The figures below show the expected noise levels during the installation of the micro-piles from the site with regard to the Bay Meadows and Fiesta Gardens neighborhoods.
Section Showing Anticipated Sound Levels from Micropiling Activities in the Bay Meadows Neighborhood
Section Showing Anticipated Sound Levels from Micropiling Activities in the Fiesta Gardens Neighborhood
Representation of Phase 5 Work
Phase 5: Concrete
In Phase 5, the concrete base, walls, column, beams, and roof elements of the UFES structure will be built. Concrete trucks and pumping equipment will be on site.
The City will continue to monitor for groundwater, vibration, and noise throughout this phase. The duration of this work is expected to be 9 months.
Phase 6: Site Finishing
Once the concrete is done, the new electrical building will be installed, in addition to new plantings and fencing along Saratoga Drive and new pavement. The permanent, active odor control facility will be installed (on the far west portion of the site, away from the park). The remainder of the site will be repaved and restored to Event Center usage.
The construction crews will be demobilized, and the new facility will undergo startup and testing.
The City will continue to monitor for groundwater, vibration, and noise throughout this phase. A post-construction survey will also be done to assess the neighboring properties. The duration of this work is expected to be 8 months.
Representation of Phase 6 Finished Site
How Will the Diversion Structure, Diversion Sewers, and Force Main Be Built?
To transport wastewater to the UFES, a diversion system, which comprises of a diversion structure, diversion sewers, and force main, is required along Delaware Street and Saratoga Avenue. This diversion system will divert excess flows off of the Delaware sewer trunk line, to prevent SSOs, and convey the excess flows to the 5.3 MG underground structure.
The diversion structure will be installed south of the intersection of Saratoga Avenue and Delaware Street. A new 36-inch diversion sewer will be installed using open trench construction along portions of Saratoga Avenue and Delaware Street. Trenchless construction methods (pipe lining of an existing pipe and horizontal directional drilling for a new segment of pipe) will be used for an 18-inch force main along portions of Saratoga Avenue and Delaware Street.
Traffic control and management will be in place for the duration of the UFES and pipeline work. Construction traffic will be routed from the construction site to the nearest designated haul routes (City of San Mateo Truck Route Program).
Dust control measures will be implemented throughout construction. This includes wet sweeping on surrounding streets and around the construction site, covering any truck beds hauling off dirt, site watering, tire washing facilities, and screening the site.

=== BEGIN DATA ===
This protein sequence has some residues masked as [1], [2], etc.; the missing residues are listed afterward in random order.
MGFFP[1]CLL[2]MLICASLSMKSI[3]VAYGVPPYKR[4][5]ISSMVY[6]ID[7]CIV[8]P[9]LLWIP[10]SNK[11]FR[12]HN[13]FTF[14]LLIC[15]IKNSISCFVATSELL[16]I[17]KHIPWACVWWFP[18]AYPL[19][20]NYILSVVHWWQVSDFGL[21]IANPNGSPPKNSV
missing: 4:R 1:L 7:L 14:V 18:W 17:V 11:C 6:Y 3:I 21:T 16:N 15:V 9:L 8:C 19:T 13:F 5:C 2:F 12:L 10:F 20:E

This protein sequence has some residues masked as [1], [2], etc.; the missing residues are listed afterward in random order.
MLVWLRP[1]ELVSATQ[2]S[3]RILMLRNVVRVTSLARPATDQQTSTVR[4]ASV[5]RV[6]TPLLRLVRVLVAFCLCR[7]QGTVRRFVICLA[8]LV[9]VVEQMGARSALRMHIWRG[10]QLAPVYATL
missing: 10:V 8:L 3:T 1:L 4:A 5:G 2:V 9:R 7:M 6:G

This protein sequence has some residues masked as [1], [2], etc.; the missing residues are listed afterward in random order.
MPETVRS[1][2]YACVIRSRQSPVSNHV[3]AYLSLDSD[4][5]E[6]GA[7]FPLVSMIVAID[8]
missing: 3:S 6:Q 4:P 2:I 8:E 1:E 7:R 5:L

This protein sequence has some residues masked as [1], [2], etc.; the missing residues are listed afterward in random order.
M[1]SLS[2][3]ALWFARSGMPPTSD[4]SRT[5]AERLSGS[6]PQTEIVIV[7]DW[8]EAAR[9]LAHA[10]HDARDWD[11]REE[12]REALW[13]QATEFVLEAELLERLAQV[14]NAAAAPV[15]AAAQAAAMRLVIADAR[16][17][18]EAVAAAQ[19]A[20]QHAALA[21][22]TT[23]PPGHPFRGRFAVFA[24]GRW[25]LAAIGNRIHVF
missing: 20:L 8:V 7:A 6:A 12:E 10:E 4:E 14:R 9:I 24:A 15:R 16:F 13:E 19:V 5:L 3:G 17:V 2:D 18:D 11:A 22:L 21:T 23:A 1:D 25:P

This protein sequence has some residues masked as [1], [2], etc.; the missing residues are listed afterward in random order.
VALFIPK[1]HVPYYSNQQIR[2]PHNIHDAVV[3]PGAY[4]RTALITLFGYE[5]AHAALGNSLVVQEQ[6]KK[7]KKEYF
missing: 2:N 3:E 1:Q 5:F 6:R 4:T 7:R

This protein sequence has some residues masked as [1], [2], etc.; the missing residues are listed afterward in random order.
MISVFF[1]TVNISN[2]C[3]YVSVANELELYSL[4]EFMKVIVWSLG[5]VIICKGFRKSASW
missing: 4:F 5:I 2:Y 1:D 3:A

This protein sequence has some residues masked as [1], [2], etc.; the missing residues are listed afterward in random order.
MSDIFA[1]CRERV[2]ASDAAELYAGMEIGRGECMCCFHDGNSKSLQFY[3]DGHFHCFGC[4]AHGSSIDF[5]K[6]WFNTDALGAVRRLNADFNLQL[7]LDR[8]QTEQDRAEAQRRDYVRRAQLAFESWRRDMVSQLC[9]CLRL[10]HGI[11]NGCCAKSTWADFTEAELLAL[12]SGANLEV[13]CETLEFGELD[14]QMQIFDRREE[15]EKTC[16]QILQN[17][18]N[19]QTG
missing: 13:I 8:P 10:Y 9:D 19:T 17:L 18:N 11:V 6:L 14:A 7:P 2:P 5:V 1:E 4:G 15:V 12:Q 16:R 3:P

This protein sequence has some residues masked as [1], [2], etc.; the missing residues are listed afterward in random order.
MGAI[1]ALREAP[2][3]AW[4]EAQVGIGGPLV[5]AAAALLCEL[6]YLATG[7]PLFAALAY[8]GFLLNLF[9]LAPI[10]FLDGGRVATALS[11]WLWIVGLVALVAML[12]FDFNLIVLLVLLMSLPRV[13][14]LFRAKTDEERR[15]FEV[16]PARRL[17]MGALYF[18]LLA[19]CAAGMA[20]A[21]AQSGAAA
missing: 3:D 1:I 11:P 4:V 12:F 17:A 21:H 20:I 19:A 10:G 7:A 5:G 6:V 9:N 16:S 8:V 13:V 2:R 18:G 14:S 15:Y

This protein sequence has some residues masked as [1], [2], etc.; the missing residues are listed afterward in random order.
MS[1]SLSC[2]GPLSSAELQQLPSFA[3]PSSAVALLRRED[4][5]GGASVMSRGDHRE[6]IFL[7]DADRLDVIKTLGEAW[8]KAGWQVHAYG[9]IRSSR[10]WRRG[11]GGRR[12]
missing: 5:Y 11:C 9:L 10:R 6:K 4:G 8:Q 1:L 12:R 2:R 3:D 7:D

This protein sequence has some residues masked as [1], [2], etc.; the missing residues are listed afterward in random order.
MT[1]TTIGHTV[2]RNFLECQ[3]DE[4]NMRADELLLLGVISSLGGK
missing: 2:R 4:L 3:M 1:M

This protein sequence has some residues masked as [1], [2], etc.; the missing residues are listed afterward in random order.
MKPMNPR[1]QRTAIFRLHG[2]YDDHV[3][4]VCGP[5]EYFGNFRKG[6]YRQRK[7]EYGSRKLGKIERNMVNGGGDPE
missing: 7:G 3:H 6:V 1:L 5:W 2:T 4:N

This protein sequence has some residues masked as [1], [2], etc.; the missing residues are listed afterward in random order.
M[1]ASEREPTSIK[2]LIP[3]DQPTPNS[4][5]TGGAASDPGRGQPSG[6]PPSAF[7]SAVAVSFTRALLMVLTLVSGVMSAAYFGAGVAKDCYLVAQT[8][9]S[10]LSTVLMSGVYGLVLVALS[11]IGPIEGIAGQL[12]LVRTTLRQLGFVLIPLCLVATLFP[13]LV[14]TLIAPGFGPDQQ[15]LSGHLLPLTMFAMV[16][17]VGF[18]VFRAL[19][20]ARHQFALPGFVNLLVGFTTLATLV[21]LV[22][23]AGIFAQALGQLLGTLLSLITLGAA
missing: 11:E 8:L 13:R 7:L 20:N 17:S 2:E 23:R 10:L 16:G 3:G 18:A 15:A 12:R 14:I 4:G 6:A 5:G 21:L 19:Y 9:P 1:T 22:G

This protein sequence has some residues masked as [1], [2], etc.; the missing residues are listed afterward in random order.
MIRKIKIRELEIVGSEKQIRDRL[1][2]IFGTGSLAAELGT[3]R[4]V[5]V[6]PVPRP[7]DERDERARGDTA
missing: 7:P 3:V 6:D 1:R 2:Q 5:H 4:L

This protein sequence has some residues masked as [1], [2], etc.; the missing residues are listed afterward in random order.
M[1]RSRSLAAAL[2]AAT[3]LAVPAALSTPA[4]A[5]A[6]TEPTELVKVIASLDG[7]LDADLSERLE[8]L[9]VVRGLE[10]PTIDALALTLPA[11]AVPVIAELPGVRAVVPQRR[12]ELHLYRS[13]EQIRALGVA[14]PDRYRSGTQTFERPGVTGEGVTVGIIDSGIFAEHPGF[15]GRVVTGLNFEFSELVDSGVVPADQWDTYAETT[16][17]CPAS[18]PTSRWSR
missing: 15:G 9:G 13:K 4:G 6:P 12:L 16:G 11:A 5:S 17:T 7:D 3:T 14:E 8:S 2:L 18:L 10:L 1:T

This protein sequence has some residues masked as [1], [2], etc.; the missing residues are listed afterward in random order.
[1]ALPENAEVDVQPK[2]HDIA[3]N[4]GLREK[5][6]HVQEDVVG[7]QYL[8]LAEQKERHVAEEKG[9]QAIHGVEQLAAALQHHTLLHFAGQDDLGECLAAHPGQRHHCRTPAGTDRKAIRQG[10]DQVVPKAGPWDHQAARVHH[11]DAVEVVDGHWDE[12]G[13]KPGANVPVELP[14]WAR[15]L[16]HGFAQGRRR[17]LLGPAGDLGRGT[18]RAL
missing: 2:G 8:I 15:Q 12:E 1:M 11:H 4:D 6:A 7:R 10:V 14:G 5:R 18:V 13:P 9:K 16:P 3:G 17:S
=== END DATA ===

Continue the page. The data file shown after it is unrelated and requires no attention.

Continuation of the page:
Future Operations and Maintenance
The UFES will be used during heavy storms, as well as for some collection system maintenance and inspection activities. It is expected to be used fewer than 20 times per year on average. During use, it will temporarily hold flows for up to 24 hours.
Dry Weather Conditions
During dry weather, the flow equalization system will rarely be used, except for maintenance and diversion, because the wastewater collection system has sufficient capacity.
The equalization system will also provide temporary storage, or holding, to facilitate future sewer construction projects and operations and maintenance activities, such as pipeline inspection and cleaning.
During Heavy Rains
During storms, rainwater gets into the wastewater collection system and overwhelms its capacity. The excess, rain-diluted wastewater will be redirected to the temporary holding area to prevent overflows and to allow the system to “catch up.”
After Heavy Rains or Maintenance/Diversion
After the storm subsides, the diluted wastewater is released from the equalization system into the main wastewater collection system and sent to the treatment plant. When the system has been used for maintenance, the wastewater returned to the main collection system will not be diluted. Self-cleaning mechanisms are activated to flush and clean the equalization system, all while odor control is in effect.
Continuous Odor Control
After each use, the holding structure will be emptied and cleaned via large tipping buckets. Odor control facilities will be in continuous operation . The UFES will be inspected by the City after each use.
The CEQA Process
The Final Environmental Impact Report for this project is now available at the links below. Hard copies are also be available at City Hall and the San Mateo Main Library.
The Final EIR incorporates written responses to comments received during the public comment period, which ran from March 6, 2019 through May 31, 2019. The Final EIR will be presented to the Planning Commission and City Council for consideration of adoption.